Diabetes Explained: 2 Common Types and 1 That's Less Common

Diabetes is a very serious disease that is on the rise in north America. The experts are calling it an epidemic because the number of diabetic cases (type 2) are rising dramatically. Almost 10% of the north American population has diabetes, and this does not take into account the people that may be border line but have not been diagnosed. The reasons for this are really quite simple: lifestyle choices!

Diabetes is a disease in which the body can't properly store and use fuel for energy. The fuel that your body needs is called glucose, a form of sugar. Glucose comes from foods such as breads, cereals, pasta, rice, potatoes, fruits and some vegetables. To use glucose, your body needs insulin. Insulin is made by a gland in your body called the pancreas.

Type 1 diabetes, which involves the malfunction of the pancreas, makes up very few cases of diabetes. About 10% of diabetics have type 1. This number is not on the rise. No one knows exactly why this occurs but genetic predisposition is a big factor. It is a permanent condition, and there is no cure for it. The main reason Type 1 occurs is because the body's own immune system attacks the insulin producing cells of the pancreas. The pancreas is the organ that produces insulin, which is the hormone responsible for triggering cell receptors which allow the cells to absorb consumed sugars. This is a very important physiological process, that, if it malfunctions, can lead to serious health consequences. Preventing type 1 diabetes can not be done. Don't worry too much about this one. However, if it runs in your family genetics, you should discuss this with your physician and get yearly tests done, so, if you get it you will know right away so you can prevent the side affects.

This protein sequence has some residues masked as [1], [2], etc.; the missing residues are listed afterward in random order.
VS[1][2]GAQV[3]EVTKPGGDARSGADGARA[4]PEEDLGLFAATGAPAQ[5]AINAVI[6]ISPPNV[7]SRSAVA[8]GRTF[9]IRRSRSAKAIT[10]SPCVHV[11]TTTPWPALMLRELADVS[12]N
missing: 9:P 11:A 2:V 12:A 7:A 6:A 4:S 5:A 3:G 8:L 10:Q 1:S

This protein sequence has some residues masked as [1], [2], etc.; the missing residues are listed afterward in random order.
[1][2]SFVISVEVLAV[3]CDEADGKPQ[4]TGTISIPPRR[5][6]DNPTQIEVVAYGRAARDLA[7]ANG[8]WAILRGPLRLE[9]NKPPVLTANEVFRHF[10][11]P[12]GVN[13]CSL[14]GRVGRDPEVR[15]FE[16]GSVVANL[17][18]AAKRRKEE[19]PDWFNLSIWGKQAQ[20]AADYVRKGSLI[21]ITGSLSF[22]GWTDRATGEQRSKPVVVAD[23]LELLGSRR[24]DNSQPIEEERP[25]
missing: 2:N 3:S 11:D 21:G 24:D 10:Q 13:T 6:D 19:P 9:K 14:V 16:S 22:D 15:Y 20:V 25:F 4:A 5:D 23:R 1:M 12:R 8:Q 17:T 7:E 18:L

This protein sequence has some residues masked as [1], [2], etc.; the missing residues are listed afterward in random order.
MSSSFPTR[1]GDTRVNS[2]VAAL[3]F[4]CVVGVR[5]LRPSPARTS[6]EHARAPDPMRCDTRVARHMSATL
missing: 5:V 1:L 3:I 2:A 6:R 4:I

Although no one really knows what causes type 1 diabetes, it is known that:

  • There is nothing you could have done to prevent type 1 diabetes, even if you had been to see the doctor sooner.
  • The body's defense system may attack your insulin-making cells by mistake, but the reason why is unknown.